Bootstrap Institute logo Doug Engelbart's
   Colloquium at Stanford
An In-Depth Look at "The Unfinished Revolution"
Session 1
State of the future
Jerome Glenn
video clip. 1.*

We all know that the world is getting much more complex. Systems to handle these complex situations are not all in place. We are finding new kinds of diseases, new kinds of terrorism, new kinds of governmnt┬'s problems with water and ethnic conflicts we haven┬'t seen before. We know the world is interdependent. We know that there┬'s decreasing lead-time to address the kinds of problems I just mentioned. So we really have to improve the way we think and anticipate about the future. 2

One of the ways we┬'re trying to improve thinking about the future is we created what is called The Millenium Project which has identified about 550 futurists and scholars around the world who work for governments and United Nations organizations and NGOs and universities. They come from all walks of life and different disciplines. And they┬'re trying to take a look at all this complexity. And, they┬'ve identified development that could make a change in the future; they┬'ve identified issues and opportunities. And these have  been merged into fifteen global challenges we face for the future. And, I┬'d like to very briefly read them to you. 3

01-EngSF.jpg They go into greater detail in this book called, "The State of the Future," but very briefly, the challenges we think have to be addressed, that we have to begin to address very seriously, seriously right now are: 4

How can sustainable development be achieved for all? 4A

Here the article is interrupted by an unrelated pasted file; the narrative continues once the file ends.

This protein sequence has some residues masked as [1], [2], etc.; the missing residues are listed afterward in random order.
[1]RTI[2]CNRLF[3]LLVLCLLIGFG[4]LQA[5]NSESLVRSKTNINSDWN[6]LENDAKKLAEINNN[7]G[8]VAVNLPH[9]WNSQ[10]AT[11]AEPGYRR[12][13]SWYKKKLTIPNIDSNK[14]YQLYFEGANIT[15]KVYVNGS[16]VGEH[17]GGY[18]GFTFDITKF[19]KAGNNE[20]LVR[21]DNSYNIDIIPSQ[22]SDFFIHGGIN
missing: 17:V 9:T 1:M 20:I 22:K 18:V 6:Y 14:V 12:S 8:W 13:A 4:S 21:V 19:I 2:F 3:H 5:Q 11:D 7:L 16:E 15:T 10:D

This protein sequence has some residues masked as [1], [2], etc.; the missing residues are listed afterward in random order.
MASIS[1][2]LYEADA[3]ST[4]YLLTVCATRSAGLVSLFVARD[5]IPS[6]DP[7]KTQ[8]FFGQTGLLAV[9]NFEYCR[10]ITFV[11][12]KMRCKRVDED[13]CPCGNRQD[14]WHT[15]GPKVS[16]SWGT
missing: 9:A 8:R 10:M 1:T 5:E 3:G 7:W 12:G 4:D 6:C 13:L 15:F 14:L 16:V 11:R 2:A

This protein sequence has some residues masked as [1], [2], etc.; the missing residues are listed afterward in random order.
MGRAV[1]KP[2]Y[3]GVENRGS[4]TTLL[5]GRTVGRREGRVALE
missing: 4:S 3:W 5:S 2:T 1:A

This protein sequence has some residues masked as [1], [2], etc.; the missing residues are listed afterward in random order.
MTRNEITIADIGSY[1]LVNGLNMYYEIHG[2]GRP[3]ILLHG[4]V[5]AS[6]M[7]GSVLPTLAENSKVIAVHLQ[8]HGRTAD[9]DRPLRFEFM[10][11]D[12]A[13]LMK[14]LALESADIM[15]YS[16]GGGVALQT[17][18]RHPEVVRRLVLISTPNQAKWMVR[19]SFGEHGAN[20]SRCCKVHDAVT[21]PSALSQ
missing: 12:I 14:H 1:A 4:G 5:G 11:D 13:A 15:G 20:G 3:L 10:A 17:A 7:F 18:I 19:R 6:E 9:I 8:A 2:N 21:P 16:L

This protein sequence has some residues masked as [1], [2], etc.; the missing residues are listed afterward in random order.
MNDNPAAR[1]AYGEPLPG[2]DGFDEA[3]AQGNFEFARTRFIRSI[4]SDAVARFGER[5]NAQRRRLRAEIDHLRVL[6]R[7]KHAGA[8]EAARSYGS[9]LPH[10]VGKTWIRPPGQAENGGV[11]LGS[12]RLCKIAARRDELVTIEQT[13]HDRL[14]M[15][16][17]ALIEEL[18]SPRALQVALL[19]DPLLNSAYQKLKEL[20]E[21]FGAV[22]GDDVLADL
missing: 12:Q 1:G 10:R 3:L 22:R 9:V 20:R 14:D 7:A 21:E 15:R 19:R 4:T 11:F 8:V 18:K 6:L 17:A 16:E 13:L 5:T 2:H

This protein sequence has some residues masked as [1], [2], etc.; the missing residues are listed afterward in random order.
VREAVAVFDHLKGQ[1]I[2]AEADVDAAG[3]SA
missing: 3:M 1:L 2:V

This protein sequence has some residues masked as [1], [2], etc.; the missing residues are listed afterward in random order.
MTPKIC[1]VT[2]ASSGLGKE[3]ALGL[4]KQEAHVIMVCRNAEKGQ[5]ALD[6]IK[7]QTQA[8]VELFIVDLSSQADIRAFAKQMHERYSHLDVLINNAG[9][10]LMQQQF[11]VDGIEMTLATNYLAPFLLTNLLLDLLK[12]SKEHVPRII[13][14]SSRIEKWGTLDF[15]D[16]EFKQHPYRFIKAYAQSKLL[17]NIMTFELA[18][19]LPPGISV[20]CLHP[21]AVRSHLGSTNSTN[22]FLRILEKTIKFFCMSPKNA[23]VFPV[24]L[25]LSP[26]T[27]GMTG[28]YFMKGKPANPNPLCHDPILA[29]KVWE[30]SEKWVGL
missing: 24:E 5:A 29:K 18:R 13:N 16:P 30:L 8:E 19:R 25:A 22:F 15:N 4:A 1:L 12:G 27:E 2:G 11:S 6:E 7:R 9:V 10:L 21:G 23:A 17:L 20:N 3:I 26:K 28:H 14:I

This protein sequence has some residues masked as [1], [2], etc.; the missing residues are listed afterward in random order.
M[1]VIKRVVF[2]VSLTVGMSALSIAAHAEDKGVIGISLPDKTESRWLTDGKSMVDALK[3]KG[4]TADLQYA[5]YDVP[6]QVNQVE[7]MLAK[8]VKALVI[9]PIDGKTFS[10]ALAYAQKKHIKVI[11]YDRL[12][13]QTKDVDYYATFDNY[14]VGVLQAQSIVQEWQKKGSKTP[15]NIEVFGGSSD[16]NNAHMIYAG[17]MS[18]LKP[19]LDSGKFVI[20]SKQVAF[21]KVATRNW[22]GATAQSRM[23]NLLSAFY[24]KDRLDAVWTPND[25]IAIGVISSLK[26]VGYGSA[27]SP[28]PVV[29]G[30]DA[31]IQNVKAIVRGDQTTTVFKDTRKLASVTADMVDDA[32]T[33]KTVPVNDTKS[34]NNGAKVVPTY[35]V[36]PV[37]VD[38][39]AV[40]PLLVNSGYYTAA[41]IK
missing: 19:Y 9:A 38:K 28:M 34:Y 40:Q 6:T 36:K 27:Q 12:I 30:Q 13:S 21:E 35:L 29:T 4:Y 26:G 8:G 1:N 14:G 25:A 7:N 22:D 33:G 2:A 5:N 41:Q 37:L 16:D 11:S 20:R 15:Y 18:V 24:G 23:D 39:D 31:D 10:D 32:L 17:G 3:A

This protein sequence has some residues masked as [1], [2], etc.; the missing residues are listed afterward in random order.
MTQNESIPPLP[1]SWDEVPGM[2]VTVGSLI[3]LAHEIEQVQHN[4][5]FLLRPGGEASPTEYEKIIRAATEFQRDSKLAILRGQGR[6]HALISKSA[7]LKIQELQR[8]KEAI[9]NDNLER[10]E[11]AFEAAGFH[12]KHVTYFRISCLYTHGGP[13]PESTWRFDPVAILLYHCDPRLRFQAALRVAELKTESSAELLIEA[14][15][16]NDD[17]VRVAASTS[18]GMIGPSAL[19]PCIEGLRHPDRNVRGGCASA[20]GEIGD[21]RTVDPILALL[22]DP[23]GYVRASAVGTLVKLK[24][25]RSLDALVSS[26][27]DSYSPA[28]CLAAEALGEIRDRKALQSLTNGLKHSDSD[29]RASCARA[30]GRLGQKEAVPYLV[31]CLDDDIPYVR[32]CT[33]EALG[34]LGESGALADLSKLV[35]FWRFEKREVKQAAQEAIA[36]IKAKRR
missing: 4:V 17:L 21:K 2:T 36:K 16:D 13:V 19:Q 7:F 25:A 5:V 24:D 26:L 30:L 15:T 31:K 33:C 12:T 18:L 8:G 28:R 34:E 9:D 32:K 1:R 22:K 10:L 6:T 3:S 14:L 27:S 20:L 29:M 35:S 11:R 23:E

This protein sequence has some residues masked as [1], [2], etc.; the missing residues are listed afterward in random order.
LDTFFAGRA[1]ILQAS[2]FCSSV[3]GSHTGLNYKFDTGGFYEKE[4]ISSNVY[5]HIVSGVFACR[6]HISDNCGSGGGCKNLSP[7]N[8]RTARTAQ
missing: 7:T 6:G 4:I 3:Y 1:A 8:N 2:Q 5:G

How can we get good, clean, safe water for all people, without conflict? Many of the watersheds around the world go across borders, and there are tensions right now about that. 4B

How can population growth and resources be brought into balance? 4C

How can genuine democracy, not just makeshift votes, but genuine democracy, emerge from authoritarian regimes and dictatorships? 4D

How can global long-term perspectives be more frequently used in policy-making? We keep making decisions and getting short, quick solutions that aren┬'t really that. We know that we┬'ve got to take the long-range into account. How do we do that? 4E

How can globalization, the convergence of information and communications technologies be made to work for all people? 4F

How can ethical markets increase economic growth and reduce the development gap? 4G

What can be done to reduce the threat of new and re-emerging diseases and the increasing number of immune microorganisms? 4H

How can the capacity to make correct decisions be improved as institutions and the nature of work is changing all around the world? 4I

How can shared values and new security strategies reduce ethnic conflict and new kinds of terrorism? 4J

How can the increasing changes in the status of women improve the human condition? 4K

How can organized crime be stopped from becoming more powerful, sophisticated, global enterprises? 4L

How can the growing energy demand be met, but safely met, for us all as we grow into a larger, more complex future with more people and increasing income? 4M

What are the most effective ways to accelerate scientific breakthroughs and technological applications to improve the human condition for all? 4N

How can ethical considerations become more routinely incorporated into global decisions? 4O

All of these are complex issues. They require global systems that are not either in place or well understood. And, I look forward to your thoughts on how we can make this all more effective in the future. 5

[<] principal lecture]


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